If you were director of scouting for the Habs, what would your drafting philosophy be? Would you draft according to your needs or the best player available? What would you mainly look for? (Skating ability, hockey sense, size, character etc). Would you prefer North American players or is that irrelevant?

Rick 767
Best available player no matter the position or ethnic backround

In todays hockey size is no longer the main focus...

Skill, Physical Strength, Hockey Sense, ability to improve / develop and mental toughness.

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Old
07-21-2006, 01:03 PM
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rick1042
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Thanks a lot everyone, a lot of great answers to think about.

Personally, I think you go in a game plan at the draft, no matter what your philosophy is but any organization, (unless they are drafting in the top 3), has to be able to think on the fly.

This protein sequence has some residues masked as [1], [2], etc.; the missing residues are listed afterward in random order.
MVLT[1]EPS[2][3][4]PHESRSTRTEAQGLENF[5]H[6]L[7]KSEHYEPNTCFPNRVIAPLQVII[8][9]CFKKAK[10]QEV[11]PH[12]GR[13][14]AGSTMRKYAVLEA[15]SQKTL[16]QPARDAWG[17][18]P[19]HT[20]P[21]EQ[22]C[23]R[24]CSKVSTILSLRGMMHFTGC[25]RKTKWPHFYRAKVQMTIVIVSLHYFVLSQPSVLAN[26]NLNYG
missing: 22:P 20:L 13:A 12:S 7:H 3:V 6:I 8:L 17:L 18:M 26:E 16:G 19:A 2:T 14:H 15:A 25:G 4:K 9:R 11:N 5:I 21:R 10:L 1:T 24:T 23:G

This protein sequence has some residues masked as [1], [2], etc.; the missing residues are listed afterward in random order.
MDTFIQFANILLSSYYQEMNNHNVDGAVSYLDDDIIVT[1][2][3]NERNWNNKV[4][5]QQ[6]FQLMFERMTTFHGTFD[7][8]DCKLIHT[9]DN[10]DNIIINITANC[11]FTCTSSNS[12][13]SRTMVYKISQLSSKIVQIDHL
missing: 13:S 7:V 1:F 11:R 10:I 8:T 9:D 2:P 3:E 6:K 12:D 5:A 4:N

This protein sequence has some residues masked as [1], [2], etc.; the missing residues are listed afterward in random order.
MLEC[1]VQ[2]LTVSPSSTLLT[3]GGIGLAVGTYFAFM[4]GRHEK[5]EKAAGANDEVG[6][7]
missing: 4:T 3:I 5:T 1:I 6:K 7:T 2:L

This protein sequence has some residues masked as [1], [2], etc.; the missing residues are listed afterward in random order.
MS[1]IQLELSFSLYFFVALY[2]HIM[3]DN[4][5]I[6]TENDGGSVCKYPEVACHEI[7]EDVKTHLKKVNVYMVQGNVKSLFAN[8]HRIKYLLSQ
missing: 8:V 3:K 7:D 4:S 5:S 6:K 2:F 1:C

For example, lets say my team is drafting 10 and the player that I felt is a top five prospect is still available, I grab him no matter what my needs are, just because he becomes too much of an asset for my organization. At the same time, if I am drafting 10th overall, and according to my evaluation the best available player is a centerman, the one after that is a defenseman and my needs are defenseman, I would pick the D-Man because there is not enough of a difference between 10 and 11 (or even 12).

All factors when evaluating a player have their importance. Usually, I am looking for mainly, hockey sense, vision and skating ability. But again these factors have to be evaluated according to what kind of player I am looking at. If the player is a top two centerman, hockey sense, vision and skating ability are of vital importance. Size may not as important because his role will usually be to generate offense. If the guy I am looking for is a 3-4 line, physical winger, I rate these factors as being important, but size, toughness, and character become more of a factor. Also, as the draft picks move on from round to round, I think you can start talking chances, (undersized defenseman, player who missed most of the year due to injury, etc).

North American or European, it makes no difference to me, but if I was drafting a European player, I would try to find out if the player is willing to come to North America as soon as possible to get them comfortable with the language and lifestyle (Maybe have them go to Chez Paré a few times right away so we can get this out of their system ASAP ).